writes "Washington Post Security Fix columnist Brian Krebs recommends that banking customers consider using a Linux LiveCD, rather than Microsoft Windows, to access their on-line banking. He tells a story of two businesses that lost $100K and $447K, respectively, when thieves — armed with malware on the company controller's PC — were able to intercept one of the controller's log-in codes, and then delay the controller from logging in. Krebs notes that he is not alone in recommending the use of non-Windows machines for banking; The Financial Services Information Sharing and Analysis Center, an industry group supported by some of the world's largest banks, recently issued guidelines urging businesses to carry out all online banking activities from 'a stand-alone, hardened, and completely locked down computer system from where regular e-mail and Web browsing [are] not possible.' Krebs concludes his article with a link to an earlier column in which he steps readers through the process of booting a Linux LiveCD to do their on-line banking." Police in Australia offer similar advice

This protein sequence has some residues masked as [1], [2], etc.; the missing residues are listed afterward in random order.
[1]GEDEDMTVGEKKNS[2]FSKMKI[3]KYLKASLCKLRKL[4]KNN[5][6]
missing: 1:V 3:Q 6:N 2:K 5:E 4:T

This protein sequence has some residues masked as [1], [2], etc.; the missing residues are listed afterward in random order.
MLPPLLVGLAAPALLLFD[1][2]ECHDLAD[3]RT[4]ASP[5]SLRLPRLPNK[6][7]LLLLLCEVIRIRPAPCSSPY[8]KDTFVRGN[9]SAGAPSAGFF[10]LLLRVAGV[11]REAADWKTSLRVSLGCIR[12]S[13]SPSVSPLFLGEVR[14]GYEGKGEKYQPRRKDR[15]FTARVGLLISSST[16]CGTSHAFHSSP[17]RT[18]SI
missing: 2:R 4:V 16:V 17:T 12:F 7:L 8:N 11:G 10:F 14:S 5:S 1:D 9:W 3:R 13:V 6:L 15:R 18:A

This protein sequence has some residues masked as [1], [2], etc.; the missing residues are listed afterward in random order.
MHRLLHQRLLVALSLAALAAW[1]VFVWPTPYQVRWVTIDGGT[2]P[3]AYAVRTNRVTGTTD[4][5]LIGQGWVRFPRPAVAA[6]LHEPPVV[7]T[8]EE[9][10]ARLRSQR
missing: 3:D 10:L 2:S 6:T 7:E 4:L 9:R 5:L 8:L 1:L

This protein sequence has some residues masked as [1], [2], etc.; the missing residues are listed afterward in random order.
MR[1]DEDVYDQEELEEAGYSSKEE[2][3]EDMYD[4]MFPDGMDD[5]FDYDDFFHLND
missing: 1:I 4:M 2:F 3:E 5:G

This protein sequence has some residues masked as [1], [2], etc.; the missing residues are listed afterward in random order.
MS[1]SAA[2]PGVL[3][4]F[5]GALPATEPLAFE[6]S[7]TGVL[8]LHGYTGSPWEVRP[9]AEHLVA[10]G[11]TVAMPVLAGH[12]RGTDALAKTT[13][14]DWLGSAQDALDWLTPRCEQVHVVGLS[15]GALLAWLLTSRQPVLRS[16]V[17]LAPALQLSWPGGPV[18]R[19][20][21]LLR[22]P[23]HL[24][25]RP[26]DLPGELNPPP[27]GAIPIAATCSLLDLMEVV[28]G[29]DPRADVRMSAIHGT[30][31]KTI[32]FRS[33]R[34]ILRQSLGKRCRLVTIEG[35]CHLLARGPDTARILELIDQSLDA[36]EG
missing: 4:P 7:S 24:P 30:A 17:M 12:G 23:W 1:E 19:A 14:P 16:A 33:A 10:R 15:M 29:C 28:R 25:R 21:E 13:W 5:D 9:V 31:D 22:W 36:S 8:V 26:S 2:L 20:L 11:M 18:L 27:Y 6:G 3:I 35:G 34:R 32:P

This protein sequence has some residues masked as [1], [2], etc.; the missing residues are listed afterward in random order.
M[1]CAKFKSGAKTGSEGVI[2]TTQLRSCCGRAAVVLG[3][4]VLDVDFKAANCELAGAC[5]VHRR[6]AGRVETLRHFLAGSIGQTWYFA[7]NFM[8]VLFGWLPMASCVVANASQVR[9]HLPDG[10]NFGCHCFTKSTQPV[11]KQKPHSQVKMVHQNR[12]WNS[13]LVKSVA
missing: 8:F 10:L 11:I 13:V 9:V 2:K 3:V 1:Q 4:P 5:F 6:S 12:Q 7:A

, according to an item sent in by reader The Mad Hatterz: "Detective Inspector Bruce van der Graaf from the Computer Crime Investigation Unit told the hearing that he uses two rules to protect himself from cybercriminals when banking online. The first rule, he said, was to never click on hyperlinks to the banking site and the second was to avoid Microsoft Windows."